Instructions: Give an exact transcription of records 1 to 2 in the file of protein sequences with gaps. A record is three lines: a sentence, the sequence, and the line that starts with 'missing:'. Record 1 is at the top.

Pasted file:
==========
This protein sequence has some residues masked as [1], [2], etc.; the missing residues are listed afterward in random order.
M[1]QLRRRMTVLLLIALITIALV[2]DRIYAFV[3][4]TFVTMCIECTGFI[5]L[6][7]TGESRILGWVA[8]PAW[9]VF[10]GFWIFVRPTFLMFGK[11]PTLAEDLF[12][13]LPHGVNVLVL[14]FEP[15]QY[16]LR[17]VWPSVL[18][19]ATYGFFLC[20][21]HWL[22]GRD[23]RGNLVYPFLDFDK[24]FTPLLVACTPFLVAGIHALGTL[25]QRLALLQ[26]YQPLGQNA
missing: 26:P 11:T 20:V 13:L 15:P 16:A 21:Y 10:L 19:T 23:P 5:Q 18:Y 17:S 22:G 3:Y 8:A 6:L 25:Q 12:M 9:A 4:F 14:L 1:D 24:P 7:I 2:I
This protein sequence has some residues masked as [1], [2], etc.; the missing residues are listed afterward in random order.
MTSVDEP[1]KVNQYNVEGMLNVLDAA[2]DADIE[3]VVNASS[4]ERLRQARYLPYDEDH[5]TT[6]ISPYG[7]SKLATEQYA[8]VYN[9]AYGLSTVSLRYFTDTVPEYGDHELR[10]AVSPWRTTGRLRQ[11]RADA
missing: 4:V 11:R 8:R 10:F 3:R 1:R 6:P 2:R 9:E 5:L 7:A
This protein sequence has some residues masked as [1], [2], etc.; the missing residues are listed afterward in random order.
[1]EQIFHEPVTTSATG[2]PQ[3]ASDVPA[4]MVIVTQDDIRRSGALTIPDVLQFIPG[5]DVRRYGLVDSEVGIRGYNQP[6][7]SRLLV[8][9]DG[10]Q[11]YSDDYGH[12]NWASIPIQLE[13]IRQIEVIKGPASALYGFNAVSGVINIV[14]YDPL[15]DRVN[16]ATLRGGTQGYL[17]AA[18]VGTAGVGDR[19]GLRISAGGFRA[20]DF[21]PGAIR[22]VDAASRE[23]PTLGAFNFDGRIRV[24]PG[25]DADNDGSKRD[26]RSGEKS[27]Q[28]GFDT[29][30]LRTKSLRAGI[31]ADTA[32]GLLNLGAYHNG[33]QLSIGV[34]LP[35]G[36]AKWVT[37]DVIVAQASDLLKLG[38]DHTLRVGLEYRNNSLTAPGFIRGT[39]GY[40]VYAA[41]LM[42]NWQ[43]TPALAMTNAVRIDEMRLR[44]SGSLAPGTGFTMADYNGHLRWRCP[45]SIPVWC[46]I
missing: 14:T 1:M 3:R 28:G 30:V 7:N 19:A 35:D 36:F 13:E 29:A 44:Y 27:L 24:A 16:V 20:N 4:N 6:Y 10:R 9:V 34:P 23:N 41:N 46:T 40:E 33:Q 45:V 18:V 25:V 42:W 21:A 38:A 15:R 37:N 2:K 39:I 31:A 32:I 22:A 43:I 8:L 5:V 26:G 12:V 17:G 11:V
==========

This protein sequence has some residues masked as [1], [2], etc.; the missing residues are listed afterward in random order.
M[1]QLRRRMTVLLLIALITIALV[2]DRIYAFV[3][4]TFVTMCIECTGFI[5]L[6][7]TGESRILGWVA[8]PAW[9]VF[10]GFWIFVRPTFLMFGK[11]PTLAEDLF[12][13]LPHGVNVLVL[14]FEP[15]QY[16]LR[17]VWPSVL[18][19]ATYGFFLC[20][21]HWL[22]GRD[23]RGNLVYPFLDFDK[24]FTPLLVACTPFLVAGIHALGTL[25]QRLALLQ[26]YQPLGQNA
missing: 26:P 11:T 20:V 13:L 15:P 16:A 21:Y 10:L 19:T 23:P 5:Q 18:Y 17:S 22:G 3:Y 8:A 6:L 25:Q 12:M 9:A 4:F 14:L 1:D 24:P 7:I 2:I
This protein sequence has some residues masked as [1], [2], etc.; the missing residues are listed afterward in random order.
MTSVDEP[1]KVNQYNVEGMLNVLDAA[2]DADIE[3]VVNASS[4]ERLRQARYLPYDEDH[5]TT[6]ISPYG[7]SKLATEQYA[8]VYN[9]AYGLSTVSLRYFTDTVPEYGDHELR[10]AVSPWRTTGRLRQ[11]RADA
missing: 4:V 11:R 8:R 10:F 3:R 1:R 6:P 2:R 9:E 5:L 7:A